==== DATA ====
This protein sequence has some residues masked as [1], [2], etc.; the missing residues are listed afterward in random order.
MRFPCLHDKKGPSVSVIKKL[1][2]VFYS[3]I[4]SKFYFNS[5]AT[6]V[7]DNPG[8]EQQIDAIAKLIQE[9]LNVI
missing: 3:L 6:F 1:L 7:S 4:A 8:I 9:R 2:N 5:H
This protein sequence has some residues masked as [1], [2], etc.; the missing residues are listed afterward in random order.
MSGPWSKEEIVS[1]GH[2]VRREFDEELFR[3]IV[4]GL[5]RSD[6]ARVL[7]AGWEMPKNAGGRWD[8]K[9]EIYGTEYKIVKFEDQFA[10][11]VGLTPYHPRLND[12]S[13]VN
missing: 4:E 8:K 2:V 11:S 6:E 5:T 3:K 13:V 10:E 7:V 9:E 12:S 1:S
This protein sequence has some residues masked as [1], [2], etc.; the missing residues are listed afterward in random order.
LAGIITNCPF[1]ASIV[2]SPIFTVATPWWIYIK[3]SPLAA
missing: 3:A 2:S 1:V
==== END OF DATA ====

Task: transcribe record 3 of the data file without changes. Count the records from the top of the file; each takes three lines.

This protein sequence has some residues masked as [1], [2], etc.; the missing residues are listed afterward in random order.
LAGIITNCPF[1]ASIV[2]SPIFTVATPWWIYIK[3]SPLAA
missing: 3:A 2:S 1:V